The Cardigan Persuasion

Have you ever stopped and looked? At the world, at your life, at yourself?

You should stop every now and then. You might see something worth looking at.

I look a lot. Sometimes, I look too much. I don’t think I can help it though. You see, I’ve always thought there were two types of people in the world. Now, before I continue, let me just say that I’m a big supporter of the grey area. The grey area and I go way back. I’m wearing the t-shirt right now. For a minute though, I’m going to talk in black and white. Or, because it’s 2014 and black versus white is a bit of an old school thought pattern, imagine the brightest, hottest, most extravagant red dress you can think of, and compare it to a soft-spoken, dark blue cardigan that sits on the shelf most of its life. Those are your two types of people.

For simpler terms, let’s use the Observer and the Observed. They’re a bit self-descriptive*, so I’ll just give a brief explanation.
Observer: one who moves through the world more often seeing than doing. They notice everything, remember everything, and don’t require recognition for those tremendous feats.
Observed: they crave attention. Not the typical “attention-seeking” behaviour you see in troubled teens, but the subtler kind of attention. Being hit on at the bar, heads turning as they walk down the street, talking loudly so people will notice their conversations. Sometimes they are unaware that they’re wanting or doing these things, but it’s their life force.

You’ve probably heard them called introverts and extroverts. I’ve never really liked those words. Some connotations I don’t 100% agree with.

Here’s where I finish up with the black/white stuff and embrace the grey.

I find there’s a scale. Much like the Autism Spectrum – we’re all on it, from one degree to another. At one end you have philosophers, researchers, writers – the big thinkers who watch and learn how the world works. The other end has the celebrities, CEOs, politicians – the big doers who step forward and make the world work. One can’t survive without the other – it’s a delicate ecosystem that relies on the doers to make, the thinkers to watch and learn what works and what doesn’t, then the doers take their cues from the thinkers and the process starts again. The circle of life: it moves us all.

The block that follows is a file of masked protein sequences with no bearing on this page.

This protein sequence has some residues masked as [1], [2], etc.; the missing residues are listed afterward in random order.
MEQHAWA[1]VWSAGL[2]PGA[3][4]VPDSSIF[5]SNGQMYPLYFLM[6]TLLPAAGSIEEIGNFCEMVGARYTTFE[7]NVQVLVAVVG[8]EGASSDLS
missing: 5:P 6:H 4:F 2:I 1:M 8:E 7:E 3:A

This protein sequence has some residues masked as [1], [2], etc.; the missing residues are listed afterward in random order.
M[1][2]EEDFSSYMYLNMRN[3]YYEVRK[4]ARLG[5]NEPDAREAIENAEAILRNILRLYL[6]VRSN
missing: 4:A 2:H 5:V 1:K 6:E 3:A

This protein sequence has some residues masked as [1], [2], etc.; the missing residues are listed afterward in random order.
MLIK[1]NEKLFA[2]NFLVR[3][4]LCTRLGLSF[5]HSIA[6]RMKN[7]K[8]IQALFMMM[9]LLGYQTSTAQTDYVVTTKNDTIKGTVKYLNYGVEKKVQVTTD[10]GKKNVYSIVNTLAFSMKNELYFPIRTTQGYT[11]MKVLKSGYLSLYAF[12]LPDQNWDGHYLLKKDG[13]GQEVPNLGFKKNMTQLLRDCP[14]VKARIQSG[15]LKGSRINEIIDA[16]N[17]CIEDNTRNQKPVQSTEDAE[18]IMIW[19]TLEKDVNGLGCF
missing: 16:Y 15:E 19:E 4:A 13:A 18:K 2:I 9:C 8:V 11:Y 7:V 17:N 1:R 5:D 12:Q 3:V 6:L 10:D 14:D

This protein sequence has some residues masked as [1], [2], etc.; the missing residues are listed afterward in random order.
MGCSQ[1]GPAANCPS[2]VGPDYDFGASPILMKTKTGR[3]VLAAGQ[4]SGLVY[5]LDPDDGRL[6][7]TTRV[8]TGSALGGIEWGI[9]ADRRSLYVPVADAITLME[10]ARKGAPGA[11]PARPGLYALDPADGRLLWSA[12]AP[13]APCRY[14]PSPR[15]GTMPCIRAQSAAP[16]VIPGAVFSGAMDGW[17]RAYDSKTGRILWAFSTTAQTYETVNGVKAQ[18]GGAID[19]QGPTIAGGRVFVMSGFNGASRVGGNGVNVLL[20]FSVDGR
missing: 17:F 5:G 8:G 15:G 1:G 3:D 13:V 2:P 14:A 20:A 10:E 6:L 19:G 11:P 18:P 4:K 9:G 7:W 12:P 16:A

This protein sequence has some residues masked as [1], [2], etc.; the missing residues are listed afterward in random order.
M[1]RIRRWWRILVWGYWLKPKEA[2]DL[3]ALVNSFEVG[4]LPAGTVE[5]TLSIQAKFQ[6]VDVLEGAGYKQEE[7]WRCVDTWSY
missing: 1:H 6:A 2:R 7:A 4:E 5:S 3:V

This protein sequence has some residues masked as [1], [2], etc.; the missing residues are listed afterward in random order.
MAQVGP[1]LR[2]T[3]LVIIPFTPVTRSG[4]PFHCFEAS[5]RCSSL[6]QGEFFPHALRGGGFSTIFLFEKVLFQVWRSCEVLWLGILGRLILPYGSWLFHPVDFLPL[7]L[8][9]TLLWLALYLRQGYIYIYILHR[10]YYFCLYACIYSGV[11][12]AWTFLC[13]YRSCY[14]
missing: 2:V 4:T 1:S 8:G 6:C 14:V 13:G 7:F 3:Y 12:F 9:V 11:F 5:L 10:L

As with any scale, you get the half/halfs and the people who are predominantly one side with a touch from the other. You get the people who think they are one side, but seriously aren’t, and the people who would give anything to be one side, but are stuck on the other. Then you have those that swing between. One day they’ll observe more than you’d ever hope to, the next they’re being observed more than you’d ever dream of – occasionally they’ll be both at once.

These descriptions, they aren’t absolutes. The observed can watch an observer, just as an observer can be the observed. It all depends on how far to one end of the scale you are, as to how much you do one or the other. There will always be someone who sees more than you, and so sees the humble observer. There will always be someone who’s seen more than you, and so is seen by the hopeful observed.

I’m a thinker, quite obviously a writer, an observer. I always see things. I always remember things. I’m quite happy standing back and watching what other people are doing.

I feel I should write more about myself in an opening post, but hey, there’s only a tiny part of me that wants to be observed (hence the blog), so I might as well keep some of the mystery.

So are you wearing a hot, red dress? Or a dark, blue cardigan? (Guys can wear dresses too.)
I, as you have probably guessed, am of the cardigan persuasion.

Until next time,

*God I love this about words. They mean so much in such a little space. More on that at a later date.


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